WASHINGTON (CNS) — Farmworkers and farmers alike are at risk of being thrust into poverty and disease due to the market power of a concentrated agriculture industry, according to a new study.

“Farmworkers and meatpacking workers — performing ‘essential’ work side-by side and often returning home to crowded living conditions — were among those facing the highest risk of contracting COVID-19,” said the report, “A Growing Problem: How Market Power in Agriculture Fuels Racial & Economic Inequality,” issued April 29 by the Economic Security and Opportunity Initiative of Georgetown Law’s Center on Poverty and Inequality.

“For small farmers and ranchers in crop and livestock production, market power can harm their financial prospects. Increasing consolidation of seed, agrochemical, animal pharmaceutical and farm machinery suppliers harms small farmers,” the report said.

“For example, large seed companies in the corn and soybean seed markets continue to acquire smaller seed firms, and increase the barriers to entry into the market through expensive licensing agreements and protective patents. As a result, the largest four providers of corn seed increased their market share by 41.6% between 2000 and 2015, from 60% to 85%, respectively.”

The report said: “Growing concentration is not simply an outcome of creating ever more efficient food production and processing systems. Rather, those concentrated systems have been built through decisions that exploit and endanger workers while maximizing profit for a select few.

“As smaller farms and processors are unfairly undermined in favor of large farms and corporations, those same large entities are then better positioned to exploit hired farm laborers and workers in processing plants.”

The report described one such scheme.

“Recently, the DOJ (Department of Justice) accused Tyson — along with 18 other poultry processors — of conspiring to manipulate poultry prices through purposeful flock destruction and distributing detailed data on production rates among ‘competitors’ in order to coordinate prices. The case was declared a mistrial after jurors failed to reach a verdict, with other litigation still pending,” it said.

A crate with freshly picked tomatoes is pictured in this undated photo. (CNS photo/Alan Ortega, Reuters)

The report also took aim at agricultural giants’ treatment of minority workers.

“Facing less competition and little accountability, those corporations can suppress wages and expose workers to unsafe and deadly working conditions. Market power helps create conditions for companies to better exploit racist power dynamics, with people of color, immigrants and low-income individuals experiencing the brunt of the harm,” it said.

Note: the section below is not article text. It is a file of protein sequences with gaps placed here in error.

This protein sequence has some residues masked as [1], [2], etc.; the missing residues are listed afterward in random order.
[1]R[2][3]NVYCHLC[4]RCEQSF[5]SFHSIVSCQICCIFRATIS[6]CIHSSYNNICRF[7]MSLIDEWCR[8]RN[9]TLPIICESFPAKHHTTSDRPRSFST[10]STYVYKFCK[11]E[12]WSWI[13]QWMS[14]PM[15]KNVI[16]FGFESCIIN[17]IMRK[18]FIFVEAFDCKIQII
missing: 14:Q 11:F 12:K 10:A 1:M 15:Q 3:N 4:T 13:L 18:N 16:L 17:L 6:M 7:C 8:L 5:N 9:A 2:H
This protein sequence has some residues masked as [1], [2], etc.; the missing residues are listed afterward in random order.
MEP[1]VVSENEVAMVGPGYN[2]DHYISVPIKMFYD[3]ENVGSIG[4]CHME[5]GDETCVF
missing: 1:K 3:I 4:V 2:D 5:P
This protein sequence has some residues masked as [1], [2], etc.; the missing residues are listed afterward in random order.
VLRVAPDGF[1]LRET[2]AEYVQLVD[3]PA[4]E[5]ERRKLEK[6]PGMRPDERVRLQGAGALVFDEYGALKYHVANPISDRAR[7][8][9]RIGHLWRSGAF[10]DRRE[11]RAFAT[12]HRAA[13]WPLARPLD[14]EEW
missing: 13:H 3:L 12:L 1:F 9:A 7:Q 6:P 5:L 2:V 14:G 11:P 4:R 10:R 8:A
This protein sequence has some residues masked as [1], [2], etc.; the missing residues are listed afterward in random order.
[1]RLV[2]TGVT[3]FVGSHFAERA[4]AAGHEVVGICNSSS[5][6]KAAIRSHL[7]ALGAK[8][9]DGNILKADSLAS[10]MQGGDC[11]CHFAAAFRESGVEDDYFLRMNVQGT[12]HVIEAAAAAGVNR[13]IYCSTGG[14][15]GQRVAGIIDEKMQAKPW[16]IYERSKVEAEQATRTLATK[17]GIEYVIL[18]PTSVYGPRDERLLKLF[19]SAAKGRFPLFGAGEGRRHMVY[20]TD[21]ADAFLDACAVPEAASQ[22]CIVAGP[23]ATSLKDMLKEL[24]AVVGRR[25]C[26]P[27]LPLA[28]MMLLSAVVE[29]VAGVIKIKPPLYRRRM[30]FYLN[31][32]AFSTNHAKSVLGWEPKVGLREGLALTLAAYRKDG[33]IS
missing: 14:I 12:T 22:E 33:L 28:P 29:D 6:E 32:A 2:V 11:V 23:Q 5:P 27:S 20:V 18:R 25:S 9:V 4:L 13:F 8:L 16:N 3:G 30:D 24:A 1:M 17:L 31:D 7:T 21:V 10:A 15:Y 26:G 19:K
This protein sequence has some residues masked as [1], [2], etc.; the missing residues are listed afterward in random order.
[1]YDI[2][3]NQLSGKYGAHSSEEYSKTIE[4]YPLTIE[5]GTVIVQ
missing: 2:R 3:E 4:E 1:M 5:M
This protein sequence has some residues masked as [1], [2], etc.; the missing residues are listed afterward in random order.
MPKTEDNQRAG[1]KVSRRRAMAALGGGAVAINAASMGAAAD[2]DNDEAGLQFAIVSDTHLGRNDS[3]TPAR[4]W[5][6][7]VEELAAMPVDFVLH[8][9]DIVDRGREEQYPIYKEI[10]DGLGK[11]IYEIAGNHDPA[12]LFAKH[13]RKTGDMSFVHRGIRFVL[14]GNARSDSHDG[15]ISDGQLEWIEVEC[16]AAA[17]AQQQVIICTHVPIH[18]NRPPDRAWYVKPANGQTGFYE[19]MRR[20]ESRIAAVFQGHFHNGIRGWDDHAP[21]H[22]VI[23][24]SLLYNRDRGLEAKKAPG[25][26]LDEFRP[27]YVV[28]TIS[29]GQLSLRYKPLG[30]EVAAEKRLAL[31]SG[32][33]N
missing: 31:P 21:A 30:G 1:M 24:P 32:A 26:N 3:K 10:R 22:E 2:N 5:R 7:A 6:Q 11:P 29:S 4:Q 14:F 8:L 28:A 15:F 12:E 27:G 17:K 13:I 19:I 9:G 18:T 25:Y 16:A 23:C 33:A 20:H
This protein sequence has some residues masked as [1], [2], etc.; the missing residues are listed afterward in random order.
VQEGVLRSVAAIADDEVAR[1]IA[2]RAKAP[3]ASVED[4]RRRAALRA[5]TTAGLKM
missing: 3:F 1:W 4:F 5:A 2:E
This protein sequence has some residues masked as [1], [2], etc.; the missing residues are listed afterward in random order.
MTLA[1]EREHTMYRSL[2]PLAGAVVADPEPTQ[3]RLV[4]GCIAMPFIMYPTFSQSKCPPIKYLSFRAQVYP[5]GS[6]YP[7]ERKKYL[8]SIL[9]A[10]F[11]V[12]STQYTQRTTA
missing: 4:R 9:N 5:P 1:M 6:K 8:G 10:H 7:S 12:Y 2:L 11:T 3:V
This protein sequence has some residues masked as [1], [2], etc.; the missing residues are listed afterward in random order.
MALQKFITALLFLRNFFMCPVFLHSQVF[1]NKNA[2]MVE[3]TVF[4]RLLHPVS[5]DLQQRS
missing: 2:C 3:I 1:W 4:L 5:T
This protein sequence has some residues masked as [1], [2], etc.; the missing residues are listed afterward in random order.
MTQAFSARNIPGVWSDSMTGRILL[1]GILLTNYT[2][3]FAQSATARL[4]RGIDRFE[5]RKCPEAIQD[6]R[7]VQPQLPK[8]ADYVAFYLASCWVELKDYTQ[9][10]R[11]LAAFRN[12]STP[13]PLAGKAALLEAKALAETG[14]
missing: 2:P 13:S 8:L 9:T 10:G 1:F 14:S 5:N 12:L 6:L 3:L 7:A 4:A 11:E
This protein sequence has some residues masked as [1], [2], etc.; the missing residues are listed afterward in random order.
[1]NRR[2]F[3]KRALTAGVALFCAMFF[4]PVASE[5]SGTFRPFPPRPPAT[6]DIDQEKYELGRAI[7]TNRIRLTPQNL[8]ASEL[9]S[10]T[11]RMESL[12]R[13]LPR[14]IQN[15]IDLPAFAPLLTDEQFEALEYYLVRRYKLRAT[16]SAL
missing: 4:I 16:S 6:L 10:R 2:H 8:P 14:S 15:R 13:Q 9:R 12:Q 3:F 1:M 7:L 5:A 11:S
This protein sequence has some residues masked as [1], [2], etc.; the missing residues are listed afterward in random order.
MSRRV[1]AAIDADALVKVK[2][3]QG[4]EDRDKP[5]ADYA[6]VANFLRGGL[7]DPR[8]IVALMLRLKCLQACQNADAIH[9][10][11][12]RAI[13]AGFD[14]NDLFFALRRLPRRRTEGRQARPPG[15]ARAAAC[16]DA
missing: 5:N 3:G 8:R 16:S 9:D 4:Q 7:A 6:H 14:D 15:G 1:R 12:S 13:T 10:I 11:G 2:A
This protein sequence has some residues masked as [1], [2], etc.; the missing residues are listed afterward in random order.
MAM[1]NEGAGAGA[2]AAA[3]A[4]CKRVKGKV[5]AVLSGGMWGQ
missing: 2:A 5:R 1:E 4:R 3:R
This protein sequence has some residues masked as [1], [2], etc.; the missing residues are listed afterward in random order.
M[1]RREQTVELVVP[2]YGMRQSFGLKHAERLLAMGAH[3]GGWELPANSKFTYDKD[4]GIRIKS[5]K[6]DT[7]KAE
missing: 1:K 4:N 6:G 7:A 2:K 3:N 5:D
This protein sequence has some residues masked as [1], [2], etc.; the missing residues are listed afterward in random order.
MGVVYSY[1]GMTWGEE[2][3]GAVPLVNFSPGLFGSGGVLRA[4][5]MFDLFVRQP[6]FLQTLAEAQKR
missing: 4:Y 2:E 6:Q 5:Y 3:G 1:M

Hispanics make up 60.2% of nonmanagerial farmworkers, and people born outside the United States account for more than 50%. Percentages are somewhat lower for animal production and animal slaughter from these two groups, but Blacks make up for 24% of the animal slaughter workforce.

“Many companies choose to locate where they can more easily exploit people for their labor, such as areas with low prevailing wages and high shares of already marginalized workers,” the report said.

“Tyson recruits Burmese refugees to its plant in Garden City, Kansas, and a turkey plant in Colorado recruits and buses workers from Durango, Mexico. Temporary immigrant workers are particularly vulnerable to exploitation by employers because their ability to remain in the U.S. is tied to their employer.”

As a result, “workers, consumers and communities of color disproportionately shoulder the consequences of poorly regulated market power and consolidation,” the Georgetown Law report said.

The median income for U.S. nonmanagerial workers across all industries is $36,029, but it shrinks to $30,304 in the animal slaughtering industry, $27,012 in the animal production industry, and to $23,723 in the crop production industry. By comparison, the median wage in 1970 for meatpackers, adjusted for inflation is $58,240.

“Facing less competition and little accountability, those corporations can suppress wages, and expose workers to unsafe and deadly working conditions,” the Georgetown report said. “Market power helps create conditions for companies to better exploit racist power dynamics, with people of color, immigrants, and low-income individuals experiencing the brunt of the harm.”

The report added: “Factory farms take advantage of workers from low-income and immigrant families who may have limited job prospects due to language barriers. Workers are placed in dangerous and demanding working conditions and are exposed to substantial ‘environmental hazards that are harmful to their health and well-being,'” according to separate studies by the U.S. Dept. of Agriculture in 1992 and the Union of Concerned Scientists in 2019.

“In 2020, nearly 21 out of every 100,000 full-time crop production workers died from workplace injuries, a rate that is almost ten times the national average across all industries,” the report said. “For every 100 full-time workers, there are 5.2 nonfatal injuries — 90% greater than the national average rate.”